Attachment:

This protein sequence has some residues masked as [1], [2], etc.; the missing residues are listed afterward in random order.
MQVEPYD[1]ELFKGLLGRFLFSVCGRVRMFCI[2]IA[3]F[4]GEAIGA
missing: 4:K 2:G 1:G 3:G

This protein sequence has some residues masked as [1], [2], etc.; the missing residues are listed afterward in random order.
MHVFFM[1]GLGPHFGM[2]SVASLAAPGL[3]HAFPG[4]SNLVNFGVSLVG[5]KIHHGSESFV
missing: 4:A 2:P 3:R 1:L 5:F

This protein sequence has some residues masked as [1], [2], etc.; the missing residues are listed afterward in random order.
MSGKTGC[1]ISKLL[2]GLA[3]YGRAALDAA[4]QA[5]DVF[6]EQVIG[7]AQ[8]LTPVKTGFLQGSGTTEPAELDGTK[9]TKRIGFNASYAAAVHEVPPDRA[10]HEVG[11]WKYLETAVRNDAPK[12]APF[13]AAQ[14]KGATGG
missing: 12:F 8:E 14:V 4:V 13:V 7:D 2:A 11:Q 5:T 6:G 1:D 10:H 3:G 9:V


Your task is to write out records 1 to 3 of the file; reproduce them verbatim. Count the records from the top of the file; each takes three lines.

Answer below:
This protein sequence has some residues masked as [1], [2], etc.; the missing residues are listed afterward in random order.
MQVEPYD[1]ELFKGLLGRFLFSVCGRVRMFCI[2]IA[3]F[4]GEAIGA
missing: 4:K 2:G 1:G 3:G

This protein sequence has some residues masked as [1], [2], etc.; the missing residues are listed afterward in random order.
MHVFFM[1]GLGPHFGM[2]SVASLAAPGL[3]HAFPG[4]SNLVNFGVSLVG[5]KIHHGSESFV
missing: 4:A 2:P 3:R 1:L 5:F

This protein sequence has some residues masked as [1], [2], etc.; the missing residues are listed afterward in random order.
MSGKTGC[1]ISKLL[2]GLA[3]YGRAALDAA[4]QA[5]DVF[6]EQVIG[7]AQ[8]LTPVKTGFLQGSGTTEPAELDGTK[9]TKRIGFNASYAAAVHEVPPDRA[10]HEVG[11]WKYLETAVRNDAPK[12]APF[13]AAQ[14]KGATGG
missing: 12:F 8:E 14:V 4:V 13:V 7:D 2:A 11:Q 5:T 6:G 1:D 10:H 3:G 9:V